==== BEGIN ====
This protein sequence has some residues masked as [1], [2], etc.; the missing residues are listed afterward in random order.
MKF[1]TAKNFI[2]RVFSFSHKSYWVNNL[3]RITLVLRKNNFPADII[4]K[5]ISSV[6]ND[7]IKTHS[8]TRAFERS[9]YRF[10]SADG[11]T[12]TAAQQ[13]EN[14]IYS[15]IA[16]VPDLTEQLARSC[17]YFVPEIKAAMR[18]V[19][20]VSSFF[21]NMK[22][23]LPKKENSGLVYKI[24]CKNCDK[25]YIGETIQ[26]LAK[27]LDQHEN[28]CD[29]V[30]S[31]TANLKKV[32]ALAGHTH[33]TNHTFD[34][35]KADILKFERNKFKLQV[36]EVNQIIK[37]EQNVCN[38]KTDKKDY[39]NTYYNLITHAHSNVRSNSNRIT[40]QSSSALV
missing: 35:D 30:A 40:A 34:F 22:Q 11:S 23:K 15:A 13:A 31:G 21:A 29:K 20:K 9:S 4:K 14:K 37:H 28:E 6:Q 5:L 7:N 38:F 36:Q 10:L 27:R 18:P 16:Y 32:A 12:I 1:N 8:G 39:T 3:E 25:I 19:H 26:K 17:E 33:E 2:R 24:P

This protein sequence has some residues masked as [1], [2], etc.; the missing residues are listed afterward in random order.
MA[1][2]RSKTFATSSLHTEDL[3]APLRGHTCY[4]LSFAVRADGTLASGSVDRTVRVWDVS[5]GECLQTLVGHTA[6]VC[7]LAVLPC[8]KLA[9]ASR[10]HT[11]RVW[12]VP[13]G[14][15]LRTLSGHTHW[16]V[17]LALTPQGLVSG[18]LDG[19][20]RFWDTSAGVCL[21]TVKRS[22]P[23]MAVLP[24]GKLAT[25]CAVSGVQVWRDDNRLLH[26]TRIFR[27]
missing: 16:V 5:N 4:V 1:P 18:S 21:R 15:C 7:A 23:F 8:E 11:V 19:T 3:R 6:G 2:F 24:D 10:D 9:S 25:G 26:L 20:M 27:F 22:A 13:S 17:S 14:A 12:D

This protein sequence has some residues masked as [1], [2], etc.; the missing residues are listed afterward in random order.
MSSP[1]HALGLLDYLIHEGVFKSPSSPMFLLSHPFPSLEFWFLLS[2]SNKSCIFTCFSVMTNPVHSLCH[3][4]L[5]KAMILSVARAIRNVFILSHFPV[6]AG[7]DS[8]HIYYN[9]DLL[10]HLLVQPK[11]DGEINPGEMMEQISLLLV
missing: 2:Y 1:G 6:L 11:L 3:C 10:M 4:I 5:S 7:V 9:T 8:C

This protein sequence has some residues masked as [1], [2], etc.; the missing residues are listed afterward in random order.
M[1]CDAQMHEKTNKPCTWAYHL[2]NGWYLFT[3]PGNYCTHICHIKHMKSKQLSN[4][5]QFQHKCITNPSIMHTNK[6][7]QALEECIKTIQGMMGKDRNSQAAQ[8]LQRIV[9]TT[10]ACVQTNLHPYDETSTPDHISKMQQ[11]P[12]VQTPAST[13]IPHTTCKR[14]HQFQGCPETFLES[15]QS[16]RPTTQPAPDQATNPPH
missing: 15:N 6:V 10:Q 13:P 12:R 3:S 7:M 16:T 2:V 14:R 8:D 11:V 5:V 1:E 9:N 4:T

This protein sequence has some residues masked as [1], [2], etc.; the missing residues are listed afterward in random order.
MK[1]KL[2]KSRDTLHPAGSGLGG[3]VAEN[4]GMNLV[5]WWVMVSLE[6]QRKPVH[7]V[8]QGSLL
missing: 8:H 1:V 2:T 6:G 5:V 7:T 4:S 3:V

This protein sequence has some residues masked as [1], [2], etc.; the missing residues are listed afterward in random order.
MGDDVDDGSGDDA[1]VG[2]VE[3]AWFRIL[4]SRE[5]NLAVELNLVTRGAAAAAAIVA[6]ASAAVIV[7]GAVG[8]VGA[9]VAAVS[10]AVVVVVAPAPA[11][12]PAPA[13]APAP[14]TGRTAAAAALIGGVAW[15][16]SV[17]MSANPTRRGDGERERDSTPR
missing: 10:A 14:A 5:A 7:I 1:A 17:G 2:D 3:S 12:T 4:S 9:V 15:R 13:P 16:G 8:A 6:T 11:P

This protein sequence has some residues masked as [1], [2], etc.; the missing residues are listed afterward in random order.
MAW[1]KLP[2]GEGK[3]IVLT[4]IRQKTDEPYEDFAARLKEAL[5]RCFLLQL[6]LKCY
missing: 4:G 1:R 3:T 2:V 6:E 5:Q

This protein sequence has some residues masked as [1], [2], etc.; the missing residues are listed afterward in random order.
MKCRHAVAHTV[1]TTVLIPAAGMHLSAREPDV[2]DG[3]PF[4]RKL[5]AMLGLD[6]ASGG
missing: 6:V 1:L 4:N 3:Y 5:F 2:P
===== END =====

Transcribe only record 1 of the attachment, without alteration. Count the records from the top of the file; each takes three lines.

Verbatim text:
This protein sequence has some residues masked as [1], [2], etc.; the missing residues are listed afterward in random order.
MKF[1]TAKNFI[2]RVFSFSHKSYWVNNL[3]RITLVLRKNNFPADII[4]K[5]ISSV[6]ND[7]IKTHS[8]TRAFERS[9]YRF[10]SADG[11]T[12]TAAQQ[13]EN[14]IYS[15]IA[16]VPDLTEQLARSC[17]YFVPEIKAAMR[18]V[19][20]VSSFF[21]NMK[22][23]LPKKENSGLVYKI[24]CKNCDK[25]YIGETIQ[26]LAK[27]LDQHEN[28]CD[29]V[30]S[31]TANLKKV[32]ALAGHTH[33]TNHTFD[34][35]KADILKFERNKFKLQV[36]EVNQIIK[37]EQNVCN[38]KTDKKDY[39]NTYYNLITHAHSNVRSNSNRIT[40]QSSSALV
missing: 35:D 30:A 40:A 34:F 22:Q 11:S 23:K 15:A 13:A 31:G 21:A 29:K 20:K 9:S 4:K 14:K 37:H 28:E 6:Q 5:L 7:N 38:F 36:Q 10:L 27:R 18:P 16:Y 32:A 12:I 1:N 8:G 39:T 3:E 25:I 19:H 26:K 17:E 33:E 2:R 24:P